Interview, Thomas Richards, USN

April 3, 2012

Thomas Richards (b. 1943) was born in Danville, Pennsylvania, and moved with his family to Rochester, New York, when he was young. His father was a Baptist minister and served as an Army chaplain during the Second World War. Richards graduated from Brighton High School and attended Bucknell University, graduating in 1965 with a degree in political science and education. He enlisted in the United States Navy and attended Officer Candidate School. He completed basic training in 1966 and traveled between San Diego, California, and the Philippines on a ship for about two years, gathering electronic intelligence. He was then trained in the Swift Boat program and sent to Vietnam to patrol rivers for a year. After being honorably discharged from the Navy in 1969, Richards attended Cornell Law School. He practiced law in Rochester for many years before going to work for Rochester Gas and Electric, eventually becoming chairman, president, and chief executive officer of RG&E’s parent company, RGS Energy Group. Richards served as corporation counsel for the City of Rochester from 2006 to 2010. He was appointed deputy mayor of the city in 2010 and served as the 66th Mayor of Rochester from 2011-2013.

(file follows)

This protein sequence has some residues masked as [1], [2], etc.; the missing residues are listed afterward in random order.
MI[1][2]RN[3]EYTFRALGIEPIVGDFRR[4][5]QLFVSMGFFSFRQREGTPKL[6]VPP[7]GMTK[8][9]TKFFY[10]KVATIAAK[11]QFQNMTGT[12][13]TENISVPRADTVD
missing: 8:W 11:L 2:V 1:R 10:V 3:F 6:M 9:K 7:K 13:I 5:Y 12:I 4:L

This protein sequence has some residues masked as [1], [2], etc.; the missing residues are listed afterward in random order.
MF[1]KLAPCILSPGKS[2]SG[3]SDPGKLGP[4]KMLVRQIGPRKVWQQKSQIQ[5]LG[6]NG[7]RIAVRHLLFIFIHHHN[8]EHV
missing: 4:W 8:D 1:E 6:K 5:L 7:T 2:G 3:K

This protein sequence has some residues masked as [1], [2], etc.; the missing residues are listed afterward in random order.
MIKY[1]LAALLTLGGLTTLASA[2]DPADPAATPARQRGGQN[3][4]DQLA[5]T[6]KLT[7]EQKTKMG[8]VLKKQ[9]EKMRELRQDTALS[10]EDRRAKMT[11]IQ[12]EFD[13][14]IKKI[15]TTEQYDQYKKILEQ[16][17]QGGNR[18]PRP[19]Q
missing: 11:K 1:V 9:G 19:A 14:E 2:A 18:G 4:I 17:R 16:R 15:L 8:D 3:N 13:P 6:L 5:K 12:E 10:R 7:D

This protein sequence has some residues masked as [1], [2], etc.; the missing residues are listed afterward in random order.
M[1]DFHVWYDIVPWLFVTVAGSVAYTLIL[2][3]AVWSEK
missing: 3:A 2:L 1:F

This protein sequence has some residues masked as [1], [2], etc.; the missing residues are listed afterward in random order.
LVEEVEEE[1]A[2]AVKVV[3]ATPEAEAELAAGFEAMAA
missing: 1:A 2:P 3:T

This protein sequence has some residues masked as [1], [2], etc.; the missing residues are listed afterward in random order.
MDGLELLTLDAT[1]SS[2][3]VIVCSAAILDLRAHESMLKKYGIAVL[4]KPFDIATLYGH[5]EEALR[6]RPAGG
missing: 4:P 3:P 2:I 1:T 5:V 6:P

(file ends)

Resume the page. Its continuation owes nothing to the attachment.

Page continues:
In this interview, Richards discusses his experience in Vietnam and his perspective on the war. Richards says that the majority of his time in the Navy felt like an adventure and was relatively safe because he was either on base or on a ship. He recalls that the people he met in Vietnam were friendly and grateful for the supplies Americans brought. He notes that he was lucky not to be hurt, though he saw many people injured in combat. Richards says that when he was in college, the civil rights movement was much more prominent to him than the Vietnam War and that he did not pay much attention to the war until he was in the Navy. He notes that once he was in Vietnam, it took him three months to realize that the war was a waste of time. He feels that overall the war was a good experience for him, but one from which he has moved on. While he has been active in Veterans’ Outreach, Richards has ultimately chosen not to participate in other veteran’s groups.

Content Tags


  • 1960s